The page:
Jeramey Jannene
Eyes on Milwaukee

State Moving Downtown Offices

Will 27th and WI site be selected? State planning $50 million building.

By - Feb 9th, 2018 04:23 pm
6th and State Office Building. Photo by Jeramey Jannene.

6th and Wells Office Building. Photo by Jeramey Jannene.

The State of Wisconsin plans to move about 600 employees out of a 55-year-old office building in downtown Milwaukee in a move that could save $1.2 million annually.

Governor Scott Walker held a widely anticipated press conference Friday morning to announce the release of a request for proposals for the site for a new state-owned office building. The state has budgeted up to $4 million to acquire the site.

The state will then sell the existing building at 819 N. 6th St. for redevelopment. “This frees some pretty prime real estate for economic development,” said Walker. The existing building and land are assessed at $9.7 million according to state officials, although the state may be unlikely to recoup that much with the building in need of substantial repair. Either way, it’s likely to be a win for the city. Said Walker: “The nice thing for the city of Milwaukee is commercial use means it’s on the tax rolls.”

The future building will still be located in the city. The boundaries set by the RFP are W. Hampton Ave. to the north, N. Holton St./N Van Buren St./N. Milwaukee St./1st St. to the east, W. Mitchell St. to the south and Highway 175 to the west. Walker says the new building, which the state will build through a separate process, will have a catalytic effect on the area where it’s located.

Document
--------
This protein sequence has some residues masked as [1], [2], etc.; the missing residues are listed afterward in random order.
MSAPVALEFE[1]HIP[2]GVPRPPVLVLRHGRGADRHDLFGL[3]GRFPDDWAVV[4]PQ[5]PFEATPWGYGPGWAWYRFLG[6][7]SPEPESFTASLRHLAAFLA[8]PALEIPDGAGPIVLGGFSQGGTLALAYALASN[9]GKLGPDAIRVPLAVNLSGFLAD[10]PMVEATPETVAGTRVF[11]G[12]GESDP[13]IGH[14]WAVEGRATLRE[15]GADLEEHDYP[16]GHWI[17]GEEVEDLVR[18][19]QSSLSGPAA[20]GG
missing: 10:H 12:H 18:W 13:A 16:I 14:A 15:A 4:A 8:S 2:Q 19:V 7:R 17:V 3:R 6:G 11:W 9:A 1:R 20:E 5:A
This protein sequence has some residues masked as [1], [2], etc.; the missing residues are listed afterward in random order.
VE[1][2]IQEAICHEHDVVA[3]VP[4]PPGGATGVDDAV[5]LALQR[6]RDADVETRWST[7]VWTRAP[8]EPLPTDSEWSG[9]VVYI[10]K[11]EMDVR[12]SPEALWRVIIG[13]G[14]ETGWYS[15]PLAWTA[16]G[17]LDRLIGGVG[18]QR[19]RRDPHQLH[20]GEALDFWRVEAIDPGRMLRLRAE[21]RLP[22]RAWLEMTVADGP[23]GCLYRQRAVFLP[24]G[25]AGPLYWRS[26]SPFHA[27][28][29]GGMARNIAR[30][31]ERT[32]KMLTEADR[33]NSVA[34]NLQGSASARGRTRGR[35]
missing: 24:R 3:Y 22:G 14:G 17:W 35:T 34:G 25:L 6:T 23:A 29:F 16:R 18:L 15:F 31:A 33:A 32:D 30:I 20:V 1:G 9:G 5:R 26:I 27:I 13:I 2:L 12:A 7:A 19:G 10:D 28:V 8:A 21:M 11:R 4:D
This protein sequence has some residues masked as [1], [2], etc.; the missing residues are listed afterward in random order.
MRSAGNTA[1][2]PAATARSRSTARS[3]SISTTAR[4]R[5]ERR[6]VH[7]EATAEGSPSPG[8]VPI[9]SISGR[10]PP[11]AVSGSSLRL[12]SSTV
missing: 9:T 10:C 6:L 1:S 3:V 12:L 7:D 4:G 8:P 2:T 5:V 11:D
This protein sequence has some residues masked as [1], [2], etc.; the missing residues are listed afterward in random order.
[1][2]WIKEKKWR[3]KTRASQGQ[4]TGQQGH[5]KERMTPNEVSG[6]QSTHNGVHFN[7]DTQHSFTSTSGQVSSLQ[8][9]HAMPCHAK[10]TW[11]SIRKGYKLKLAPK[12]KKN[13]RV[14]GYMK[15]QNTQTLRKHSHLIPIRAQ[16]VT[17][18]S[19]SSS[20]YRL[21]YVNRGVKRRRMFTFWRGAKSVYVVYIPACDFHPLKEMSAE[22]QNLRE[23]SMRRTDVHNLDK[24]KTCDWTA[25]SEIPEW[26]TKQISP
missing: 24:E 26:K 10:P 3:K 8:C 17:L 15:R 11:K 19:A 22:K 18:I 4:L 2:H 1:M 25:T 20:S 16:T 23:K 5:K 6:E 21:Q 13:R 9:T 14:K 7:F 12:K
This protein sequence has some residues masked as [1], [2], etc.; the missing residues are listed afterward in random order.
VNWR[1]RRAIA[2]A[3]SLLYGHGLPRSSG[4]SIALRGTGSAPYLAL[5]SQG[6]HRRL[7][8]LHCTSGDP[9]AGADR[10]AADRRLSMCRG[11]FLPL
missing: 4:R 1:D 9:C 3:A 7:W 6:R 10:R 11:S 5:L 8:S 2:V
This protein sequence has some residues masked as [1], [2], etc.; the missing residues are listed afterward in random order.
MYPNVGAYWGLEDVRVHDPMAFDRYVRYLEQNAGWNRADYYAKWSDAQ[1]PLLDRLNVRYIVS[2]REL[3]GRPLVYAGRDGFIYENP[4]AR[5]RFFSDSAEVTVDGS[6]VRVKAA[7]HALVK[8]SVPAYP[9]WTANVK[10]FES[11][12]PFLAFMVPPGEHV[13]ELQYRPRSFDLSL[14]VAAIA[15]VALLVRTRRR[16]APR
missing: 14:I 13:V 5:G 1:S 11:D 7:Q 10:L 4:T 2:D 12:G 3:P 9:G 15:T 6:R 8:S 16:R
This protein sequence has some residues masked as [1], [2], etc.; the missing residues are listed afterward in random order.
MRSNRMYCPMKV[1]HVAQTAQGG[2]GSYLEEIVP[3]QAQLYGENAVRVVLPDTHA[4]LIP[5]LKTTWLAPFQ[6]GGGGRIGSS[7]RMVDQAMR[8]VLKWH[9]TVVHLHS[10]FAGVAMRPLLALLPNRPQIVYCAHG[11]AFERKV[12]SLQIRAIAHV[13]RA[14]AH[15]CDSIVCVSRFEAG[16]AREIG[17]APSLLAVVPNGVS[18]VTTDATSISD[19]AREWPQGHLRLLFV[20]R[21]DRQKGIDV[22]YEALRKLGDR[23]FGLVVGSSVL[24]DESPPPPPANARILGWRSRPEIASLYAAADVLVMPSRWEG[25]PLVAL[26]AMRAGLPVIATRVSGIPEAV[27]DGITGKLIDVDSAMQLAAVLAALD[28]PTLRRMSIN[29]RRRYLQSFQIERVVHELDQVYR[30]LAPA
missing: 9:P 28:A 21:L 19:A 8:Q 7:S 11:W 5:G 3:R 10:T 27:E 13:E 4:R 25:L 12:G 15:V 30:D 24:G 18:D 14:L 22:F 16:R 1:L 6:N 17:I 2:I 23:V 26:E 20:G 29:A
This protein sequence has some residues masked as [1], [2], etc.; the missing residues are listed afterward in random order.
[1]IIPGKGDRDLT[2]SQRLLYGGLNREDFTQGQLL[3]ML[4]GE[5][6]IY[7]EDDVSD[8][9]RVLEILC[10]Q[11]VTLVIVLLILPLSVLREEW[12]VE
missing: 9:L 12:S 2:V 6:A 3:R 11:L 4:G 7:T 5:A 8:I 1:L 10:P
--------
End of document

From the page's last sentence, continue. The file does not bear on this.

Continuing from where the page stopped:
Accessibility via mass transit and driving are factors the state will consider in selecting the site according to the governor. They will also examine the potential to consolidate an additional five leased office spaces into the project. The $1.2 million in annual savings are estimated to come from energy savings, a reduction in 111,786 square-feet of office space leases and operational efficiencies.

There is one recently assembled site that fits the bill, the southwest corner of N. 27th St. and W. Wisconsin Ave. Representatives affiliated with the Near West Side Partners were in attendance at the Friday afternoon press conference, including organization executive director Keith Stanley. He told Urban Milwaukee that the organization will bid on the site. An affiliate of NWSP will close on a $40,000 purchase of the remaining parcels in the block from the city in the next 30 days, said Stanley.

Stanley, who has worked on redeveloping the 27th St. corridor for years, said: “there’s a value for this site for any developer.” Momentum to redevelop the area has been growing in recent months with the announcement that Ambassador Hotel owner Rick Wiegand would purchase and redevelop the former Wisconsin Avenue School at the northwest corner of N. 27th St. and W. Wisconsin Ave. into the Ambassador Suites hotel.

Applications are due March 9th, with the state expected to pick a winning site on May 28th. The RFP indicates the state intends to close on the purchase on September 28th.

Once the state owns the land, an entirely new process will begin to actually construct the building. The state’s Department of Administration will seek to have the cost of the new building, estimated at $50 million, included in the 2019-2021 state budget. It is anticipated that 30-year bonds would be used to pay for the project.